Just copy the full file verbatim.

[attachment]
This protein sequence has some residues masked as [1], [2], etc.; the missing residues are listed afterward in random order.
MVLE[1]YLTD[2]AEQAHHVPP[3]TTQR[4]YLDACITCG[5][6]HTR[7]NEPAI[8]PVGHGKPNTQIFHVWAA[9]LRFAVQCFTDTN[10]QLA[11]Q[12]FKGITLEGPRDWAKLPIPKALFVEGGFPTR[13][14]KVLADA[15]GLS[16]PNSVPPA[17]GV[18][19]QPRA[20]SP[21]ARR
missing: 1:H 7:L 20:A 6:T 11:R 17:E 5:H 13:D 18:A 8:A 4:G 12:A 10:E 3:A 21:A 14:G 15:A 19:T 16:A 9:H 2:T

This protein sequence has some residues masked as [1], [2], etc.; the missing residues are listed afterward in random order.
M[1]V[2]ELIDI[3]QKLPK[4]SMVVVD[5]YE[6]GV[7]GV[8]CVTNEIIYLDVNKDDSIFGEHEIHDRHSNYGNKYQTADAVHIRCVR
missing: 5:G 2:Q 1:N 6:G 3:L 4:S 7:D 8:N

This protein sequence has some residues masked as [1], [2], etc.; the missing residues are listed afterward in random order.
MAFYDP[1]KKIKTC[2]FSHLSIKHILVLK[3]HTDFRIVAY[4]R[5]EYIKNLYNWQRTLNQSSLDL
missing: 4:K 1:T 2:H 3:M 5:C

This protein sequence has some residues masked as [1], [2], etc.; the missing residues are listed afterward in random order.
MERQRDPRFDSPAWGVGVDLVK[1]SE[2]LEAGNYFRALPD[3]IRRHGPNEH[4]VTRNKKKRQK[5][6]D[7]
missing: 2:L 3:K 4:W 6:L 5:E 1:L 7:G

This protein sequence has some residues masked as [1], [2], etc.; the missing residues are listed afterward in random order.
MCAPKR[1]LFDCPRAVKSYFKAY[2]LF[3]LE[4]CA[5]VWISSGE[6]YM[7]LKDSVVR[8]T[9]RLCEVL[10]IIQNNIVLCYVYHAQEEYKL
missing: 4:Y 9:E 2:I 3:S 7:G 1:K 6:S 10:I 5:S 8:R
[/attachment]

This protein sequence has some residues masked as [1], [2], etc.; the missing residues are listed afterward in random order.
MVLE[1]YLTD[2]AEQAHHVPP[3]TTQR[4]YLDACITCG[5][6]HTR[7]NEPAI[8]PVGHGKPNTQIFHVWAA[9]LRFAVQCFTDTN[10]QLA[11]Q[12]FKGITLEGPRDWAKLPIPKALFVEGGFPTR[13][14]KVLADA[15]GLS[16]PNSVPPA[17]GV[18][19]QPRA[20]SP[21]ARR
missing: 1:H 7:L 20:A 6:T 11:R 17:E 5:H 13:D 18:A 8:A 4:G 12:A 10:E 3:A 21:A 14:G 15:A 19:T 16:A 9:H 2:T

This protein sequence has some residues masked as [1], [2], etc.; the missing residues are listed afterward in random order.
M[1]V[2]ELIDI[3]QKLPK[4]SMVVVD[5]YE[6]GV[7]GV[8]CVTNEIIYLDVNKDDSIFGEHEIHDRHSNYGNKYQTADAVHIRCVR
missing: 5:G 2:Q 1:N 6:G 3:L 4:S 7:D 8:N

This protein sequence has some residues masked as [1], [2], etc.; the missing residues are listed afterward in random order.
MAFYDP[1]KKIKTC[2]FSHLSIKHILVLK[3]HTDFRIVAY[4]R[5]EYIKNLYNWQRTLNQSSLDL
missing: 4:K 1:T 2:H 3:M 5:C

This protein sequence has some residues masked as [1], [2], etc.; the missing residues are listed afterward in random order.
MERQRDPRFDSPAWGVGVDLVK[1]SE[2]LEAGNYFRALPD[3]IRRHGPNEH[4]VTRNKKKRQK[5][6]D[7]
missing: 2:L 3:K 4:W 6:L 5:E 1:L 7:G

This protein sequence has some residues masked as [1], [2], etc.; the missing residues are listed afterward in random order.
MCAPKR[1]LFDCPRAVKSYFKAY[2]LF[3]LE[4]CA[5]VWISSGE[6]YM[7]LKDSVVR[8]T[9]RLCEVL[10]IIQNNIVLCYVYHAQEEYKL
missing: 4:Y 9:E 2:I 3:S 7:G 1:K 6:S 10:I 5:S 8:R